AAM Minute - Best Practices

Building a Business Development Culture

Rachael Higginbotham, Postlethwaite & Netterville

 

As accounting marketers, we know that s#!@#$% does not just happen. (Of course, I am talking about selling—what did you think I meant?) In professional services sales, it is very difficult to separate the ‘professional,’ the ‘service,’ and the ‘sales,’ which means that accounting firms are most commonly reliant upon their ‘doers’ to be their ‘sellers.’ It takes a concerted, sustained effort to develop a culture in which doer-sellers embrace their roles in sales and business development and do not just consider “sell” to be a four-letter word. Consider these three steps as you work to evolve the business development culture in your firm.

 

Step 1: Set Expectations

You want me to do WHAT? True cultural evolution can only be achieved when your sales team (i.e., your professionals) know that expectations of them have changed. A great place to start is ensuring that job descriptions and performance evaluations include appropriate business development descriptions, metrics, and activities. You also can underscore expectations through internal communications such as intranets, town halls, managing partner messages, and other avenues. Improving focus on business development cannot happen without clear communication that everyone is responsible for helping the firm grow.

 

Step 2: Provide Training, Tools, & Processes for Success

I went to school to be a CPA, not a salesperson. This is the ‘how’ in the process. You cannot expect someone to fulfill your expectations if they have never been taught how. Soft skills training is critical to evolving your team to develop business. Our firm, Postlethwaite & Netterville (P&N), offers a lifelong learning program with an in-house business development curriculum designed to help professionals succeed at all levels within the firm. We also spend time training team members on the dictionary’s worth of services our firm offers through an “A to Z of P&N” class. And, do not be afraid to outsource training. Consider using advanced business development training programs for select individuals who have higher aptitudes for sales.

 

An amazing thing happens when your doer-sellers become more proficient at selling: your marketing department gets busier. Whether they want to hold more seminars, need you to proof content, need assistance sending out campaigns, or need help producing more proposals, the stronger your sales team, the more they lean on marketing. So what is a strapped marketing team to do when there are no more hours in the day? In a word: leverage.

 

Consider how your marketing tech stack supports your internal sales processes. Do you have a customer relationship management (CRM) tool? Do you have access to data? Do you have a searchable proposal database? Are there new tools you need to consider?

 

One new tool P&N uses is POUNCE, a web-based system, which allows professionals immediate access to marketing collateral to assist in business development efforts, including professional resumes, industry experience summaries, and service capability summaries. Users can prepare customized sales packets without relying on the marketing department for assistance, which frees up valuable marketers’ time to pursue more strategic initiatives, including training, coaching, and pursuit development. With more focus on creating a business development culture, marketing teams need as much time as possible to support the entire sales cycle, and should not be focused on administrative tasks like pulling together resumes and materials.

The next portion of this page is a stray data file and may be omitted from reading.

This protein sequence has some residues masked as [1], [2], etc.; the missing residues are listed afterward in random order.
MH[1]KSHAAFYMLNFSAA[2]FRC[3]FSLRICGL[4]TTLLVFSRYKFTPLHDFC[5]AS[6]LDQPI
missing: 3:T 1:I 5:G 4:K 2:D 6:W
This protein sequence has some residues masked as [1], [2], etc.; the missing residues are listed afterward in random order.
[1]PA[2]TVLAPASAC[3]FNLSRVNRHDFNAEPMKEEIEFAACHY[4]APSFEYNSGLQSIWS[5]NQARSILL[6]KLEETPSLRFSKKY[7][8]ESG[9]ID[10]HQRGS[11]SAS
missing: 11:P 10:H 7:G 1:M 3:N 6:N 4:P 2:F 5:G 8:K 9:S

Step 3: Establish Accountability

Wave the carrot and the stick. Once you have established expectations, trained people to develop business, and provided tools and processes to support their efforts, you must introduce an aspect of accountability.

 

People only change behavior for two reasons:

1. Something bad happens if they do not change.

2. Something good happens if they do change.

 

The outcome, whether good or bad, has to outweigh the amount of effort it takes to change. Consider your carrot and stick carefully. Many firms hold teams accountable through performance reviews, compensation, bonuses, leadership opportunities, and other avenues designed to ensure your doer-sellers are performing up to expectations.

 

Is the Cultural Needle Moving?

One of the most important things marketers can do in the process of cultural evolution is to not expect too much change too quickly. It takes time. A. Lot. Of. Time. Things do not happen overnight, and sometimes, it can feel as though you are not making any progress. So how do you know if your efforts are paying off?

 

Objective measures of success include things like an increase in the number of proposals your firm issues, more opportunities being led by non-partners, or increased revenue. You can use data from your pipeline, CRM, or time and billing. Our firm also uses POUNCE reports to see which services, professionals, and materials are most (and least) popular, which helps marketing create campaigns and content for lead nurturing. If your firm has job competencies and expectations, you can use aggregated employee scores in the business development competency. Subjective measures of success include higher engagement in pipeline meetings, more team-based pursuits, and general willingness to participate in the business development process.

 

Achieving a culture of business development takes an investment of time, money, and significant patience. By setting expectations, providing tools and training to ensure focus and consistency, and holding people accountable, your firm will broaden your sales force and make a positive impact on your growth goals.